How to Avoid 5 Common Race Day Mistakes

By Janelle @ Run With No Regrets | running tips

May 01

Have you ever had a race where you made all the wrong mistakes?  It’s a shame when you work so hard training for a race and have it all fall apart because of a few missteps.

I’m joining Marcia, Patty, and Erika for Tuesdays on the Run and this week we’re talking about the running and racing mistakes that we’ve made!  Even the most experienced runners can still make a few of these…check out my list of common race day mistakes that you should avoid, and how to prevent them from happening!

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Don't make these 5 Race Day Mistakes! #runchat Click To Tweet

Here are 5 of the biggest mistakes runners make during a race! 5 of the Biggest Race Day Mistakes:

You’ve been training for months for your big race, you’ve put in the work, and when the day finally comes something – or maybe everything – goes wrong!  It doesn’t matter if you’re running your first race of if you’re a veteran – sometimes sh*t happens!

If you’re a new runner, it’s especially important to avoid those potential pitfalls that can really throw you off your game.  That’s why I’d like to share 5 race day mistakes I have made over the years so that you can make sure not to do the same!

#1:  Poor Planning of Race Day Logistics

When it comes to logistics, there are so many factors that must be considered before you even get to the race.  Are you traveling for the race or are you local?  Is there race day packet pickup or do you have to go to an Expo?  Are you driving or taking public transportation?  What roads will be closed?  How much is parking?  Do you have family and friends cheering for you on the course – where will they be? How will you meet up after the race? Do you have reservations for brunch?  I think you get the idea…

For example, if you run the Broad Street Run in Philly, you better know in advance that taking the subway Broad Street Line is going to be a nightmare with tens of thousands of runners and spectators, so you have to get on the train as early as possible!  You also have to know that at the finish line in the Navy Yard, cell phone reception will be nonexistent, so plan accordingly!

What to Do:

  • Keep up with all correspondences from the race organizers because they will provide you with all the information you need to know, especially any changes!
  • Make your transportation plans well in advance to avoid any nasty surprises come race morning.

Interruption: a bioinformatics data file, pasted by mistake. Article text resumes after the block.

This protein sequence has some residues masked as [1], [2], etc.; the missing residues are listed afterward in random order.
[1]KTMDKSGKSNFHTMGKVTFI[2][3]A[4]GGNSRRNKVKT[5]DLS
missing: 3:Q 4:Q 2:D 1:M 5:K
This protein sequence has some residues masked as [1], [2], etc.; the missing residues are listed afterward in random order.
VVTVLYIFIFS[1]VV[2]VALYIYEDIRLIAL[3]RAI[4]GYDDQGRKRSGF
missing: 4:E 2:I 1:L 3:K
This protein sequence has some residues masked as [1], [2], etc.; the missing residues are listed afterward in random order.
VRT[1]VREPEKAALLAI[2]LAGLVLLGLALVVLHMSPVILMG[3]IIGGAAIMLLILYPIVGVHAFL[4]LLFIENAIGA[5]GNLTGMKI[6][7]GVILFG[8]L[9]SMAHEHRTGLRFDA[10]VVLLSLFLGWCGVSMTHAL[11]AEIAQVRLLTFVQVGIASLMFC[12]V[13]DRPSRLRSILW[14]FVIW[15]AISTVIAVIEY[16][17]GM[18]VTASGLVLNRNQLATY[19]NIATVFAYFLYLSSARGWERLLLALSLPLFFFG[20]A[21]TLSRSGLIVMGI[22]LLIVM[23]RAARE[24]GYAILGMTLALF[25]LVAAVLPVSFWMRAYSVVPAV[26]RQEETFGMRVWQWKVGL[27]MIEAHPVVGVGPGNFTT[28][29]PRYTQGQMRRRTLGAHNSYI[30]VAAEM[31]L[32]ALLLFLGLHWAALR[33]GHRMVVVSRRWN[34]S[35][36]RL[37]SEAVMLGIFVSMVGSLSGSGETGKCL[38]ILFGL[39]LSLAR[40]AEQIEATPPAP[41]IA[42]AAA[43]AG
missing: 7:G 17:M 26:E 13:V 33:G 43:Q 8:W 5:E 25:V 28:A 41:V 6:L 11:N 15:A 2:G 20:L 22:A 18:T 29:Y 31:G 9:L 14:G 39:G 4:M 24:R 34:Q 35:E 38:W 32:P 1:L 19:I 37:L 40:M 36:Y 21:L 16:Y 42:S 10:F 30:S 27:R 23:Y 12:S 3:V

• Talk to your friends and family and have a game plan (again, well in advance!).  Know how to identify each other, provide landmarks, and be able to get in contact in case you lose each other.

#2:  Not Knowing the Race Course

1/2 sauer 1/2 kraut half marathon course map

Can I admit this is the first time I’ve actually looked at the course map for my upcoming half marathon??

Sometimes I find it surprising when I hear from so many people that they’ve signed up for a race but have never looked at the course.  For veteran runners, I get it – but if you’re a beginner, even if you’re running for fun, it’s important to know what’s what for your personal safety and well-being!

Now I’ll be honest – I did make this mistake for the Cherry Blossom Run.  While I did glance at the map, I didn’t really look at it thoroughly or do further research.  On race day, I was surprised at how narrow the running route was for much of the course, and I had no idea where the water stations were until I saw the signs.  Maybe I could have saved a couple of minutes if I had taken the time to check that out?  Thankfully, I did know about the big hill near the end of the race!

What to Do:

  • Review the race map, more than once!  Pay attention to the location of water stops and port-a-potties, changes in elevation, sharp turns, and the narrowing and widening of the course.  Especially be mindful if running a trail race – these can have you running single file!
  • Practice training on the course, if you can.  Several of the flagship races in Philly are along my regular training route and I think it definitely makes a difference.
  • Seek tips from others who have run the course.  Sometimes a map doesn’t tell the whole story.  Find out which part of the course will tend to have more or fewer spectators, or where there’s a tiny, but tough hill!

#3:  Getting Swept Up in the Crowd

DSCN7144